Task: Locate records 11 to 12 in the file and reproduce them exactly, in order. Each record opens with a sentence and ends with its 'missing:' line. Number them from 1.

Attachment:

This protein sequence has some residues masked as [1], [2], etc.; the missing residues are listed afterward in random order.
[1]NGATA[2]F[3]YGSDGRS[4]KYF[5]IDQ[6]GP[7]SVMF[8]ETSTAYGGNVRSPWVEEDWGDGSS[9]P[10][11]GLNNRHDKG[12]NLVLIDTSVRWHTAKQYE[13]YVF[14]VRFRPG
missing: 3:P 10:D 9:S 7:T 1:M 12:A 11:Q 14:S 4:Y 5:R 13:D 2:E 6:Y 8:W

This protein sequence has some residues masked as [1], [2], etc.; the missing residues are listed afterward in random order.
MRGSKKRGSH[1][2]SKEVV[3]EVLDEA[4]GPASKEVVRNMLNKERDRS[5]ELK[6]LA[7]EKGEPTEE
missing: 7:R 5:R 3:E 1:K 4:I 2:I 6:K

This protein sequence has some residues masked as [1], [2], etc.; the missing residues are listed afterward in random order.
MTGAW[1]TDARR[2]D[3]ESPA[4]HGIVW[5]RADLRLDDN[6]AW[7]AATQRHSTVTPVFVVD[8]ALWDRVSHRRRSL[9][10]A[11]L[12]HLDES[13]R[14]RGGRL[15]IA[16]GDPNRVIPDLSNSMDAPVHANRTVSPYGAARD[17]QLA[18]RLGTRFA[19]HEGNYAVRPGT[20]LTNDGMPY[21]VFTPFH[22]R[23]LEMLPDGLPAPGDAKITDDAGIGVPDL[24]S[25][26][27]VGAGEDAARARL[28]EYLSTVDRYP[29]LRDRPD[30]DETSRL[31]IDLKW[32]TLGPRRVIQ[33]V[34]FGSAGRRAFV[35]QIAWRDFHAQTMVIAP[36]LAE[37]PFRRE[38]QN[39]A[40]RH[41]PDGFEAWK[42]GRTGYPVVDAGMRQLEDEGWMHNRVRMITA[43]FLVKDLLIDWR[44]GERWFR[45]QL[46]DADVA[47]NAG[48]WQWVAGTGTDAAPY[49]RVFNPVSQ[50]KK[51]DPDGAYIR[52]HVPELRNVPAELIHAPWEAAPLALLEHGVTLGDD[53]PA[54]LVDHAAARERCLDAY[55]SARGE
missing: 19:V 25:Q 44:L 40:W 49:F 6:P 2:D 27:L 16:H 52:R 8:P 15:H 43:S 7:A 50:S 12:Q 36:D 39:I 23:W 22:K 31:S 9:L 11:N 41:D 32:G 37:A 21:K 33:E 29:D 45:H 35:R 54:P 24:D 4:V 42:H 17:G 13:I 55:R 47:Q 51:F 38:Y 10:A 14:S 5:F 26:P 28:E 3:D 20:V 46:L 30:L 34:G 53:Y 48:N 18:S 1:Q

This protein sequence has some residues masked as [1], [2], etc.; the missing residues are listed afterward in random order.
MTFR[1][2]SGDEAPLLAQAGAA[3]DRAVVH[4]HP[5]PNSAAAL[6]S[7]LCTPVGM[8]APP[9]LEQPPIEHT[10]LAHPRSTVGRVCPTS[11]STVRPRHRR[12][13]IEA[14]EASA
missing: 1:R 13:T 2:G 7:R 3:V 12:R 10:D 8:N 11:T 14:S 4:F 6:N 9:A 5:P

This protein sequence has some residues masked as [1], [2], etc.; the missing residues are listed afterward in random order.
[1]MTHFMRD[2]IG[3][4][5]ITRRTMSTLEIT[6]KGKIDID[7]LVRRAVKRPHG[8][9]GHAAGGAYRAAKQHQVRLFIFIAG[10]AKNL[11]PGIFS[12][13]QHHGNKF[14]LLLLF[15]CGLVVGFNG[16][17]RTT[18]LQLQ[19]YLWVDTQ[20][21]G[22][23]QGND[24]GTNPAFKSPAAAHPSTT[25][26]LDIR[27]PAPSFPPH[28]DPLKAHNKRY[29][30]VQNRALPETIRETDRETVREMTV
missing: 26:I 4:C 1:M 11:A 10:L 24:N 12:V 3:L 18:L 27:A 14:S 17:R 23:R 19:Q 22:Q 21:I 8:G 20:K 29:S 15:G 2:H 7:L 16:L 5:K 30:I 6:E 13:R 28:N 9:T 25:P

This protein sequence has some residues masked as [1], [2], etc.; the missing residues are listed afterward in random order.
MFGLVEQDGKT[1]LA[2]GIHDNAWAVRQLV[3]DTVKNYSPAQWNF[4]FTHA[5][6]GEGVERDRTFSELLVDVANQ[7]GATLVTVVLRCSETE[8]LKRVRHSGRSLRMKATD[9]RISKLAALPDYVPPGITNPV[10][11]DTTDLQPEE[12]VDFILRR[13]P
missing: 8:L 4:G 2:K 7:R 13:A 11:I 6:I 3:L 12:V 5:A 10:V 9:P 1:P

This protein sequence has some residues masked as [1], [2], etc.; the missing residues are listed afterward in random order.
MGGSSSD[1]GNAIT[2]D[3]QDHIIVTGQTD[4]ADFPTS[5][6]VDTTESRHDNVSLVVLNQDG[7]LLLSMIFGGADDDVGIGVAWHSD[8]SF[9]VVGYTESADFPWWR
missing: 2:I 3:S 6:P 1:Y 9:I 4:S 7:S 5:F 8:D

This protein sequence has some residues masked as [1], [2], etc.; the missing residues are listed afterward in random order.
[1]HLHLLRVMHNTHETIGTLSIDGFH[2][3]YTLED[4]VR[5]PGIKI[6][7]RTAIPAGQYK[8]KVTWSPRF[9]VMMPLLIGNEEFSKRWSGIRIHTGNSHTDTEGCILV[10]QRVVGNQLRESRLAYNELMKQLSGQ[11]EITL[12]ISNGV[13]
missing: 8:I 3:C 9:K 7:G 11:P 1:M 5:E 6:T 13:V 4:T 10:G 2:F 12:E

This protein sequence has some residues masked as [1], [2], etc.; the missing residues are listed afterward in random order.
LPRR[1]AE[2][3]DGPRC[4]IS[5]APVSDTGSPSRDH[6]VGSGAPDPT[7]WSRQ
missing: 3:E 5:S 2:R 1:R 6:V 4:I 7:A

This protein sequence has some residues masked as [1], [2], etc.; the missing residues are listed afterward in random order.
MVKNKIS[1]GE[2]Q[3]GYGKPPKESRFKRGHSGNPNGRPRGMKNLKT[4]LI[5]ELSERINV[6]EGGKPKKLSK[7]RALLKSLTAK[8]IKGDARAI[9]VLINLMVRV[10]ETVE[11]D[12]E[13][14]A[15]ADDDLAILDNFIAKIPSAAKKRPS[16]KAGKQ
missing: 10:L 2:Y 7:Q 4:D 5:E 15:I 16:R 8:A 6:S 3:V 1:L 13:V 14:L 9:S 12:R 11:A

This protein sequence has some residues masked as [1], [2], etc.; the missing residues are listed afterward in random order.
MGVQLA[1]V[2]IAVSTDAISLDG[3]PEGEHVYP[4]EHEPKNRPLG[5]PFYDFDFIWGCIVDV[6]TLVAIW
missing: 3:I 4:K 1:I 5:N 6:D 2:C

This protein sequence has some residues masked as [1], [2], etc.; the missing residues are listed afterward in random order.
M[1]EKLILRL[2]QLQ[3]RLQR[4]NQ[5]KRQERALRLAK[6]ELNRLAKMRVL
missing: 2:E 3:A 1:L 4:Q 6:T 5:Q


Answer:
This protein sequence has some residues masked as [1], [2], etc.; the missing residues are listed afterward in random order.
MGVQLA[1]V[2]IAVSTDAISLDG[3]PEGEHVYP[4]EHEPKNRPLG[5]PFYDFDFIWGCIVDV[6]TLVAIW
missing: 3:I 4:K 1:I 5:N 6:D 2:C

This protein sequence has some residues masked as [1], [2], etc.; the missing residues are listed afterward in random order.
M[1]EKLILRL[2]QLQ[3]RLQR[4]NQ[5]KRQERALRLAK[6]ELNRLAKMRVL
missing: 2:E 3:A 1:L 4:Q 6:T 5:Q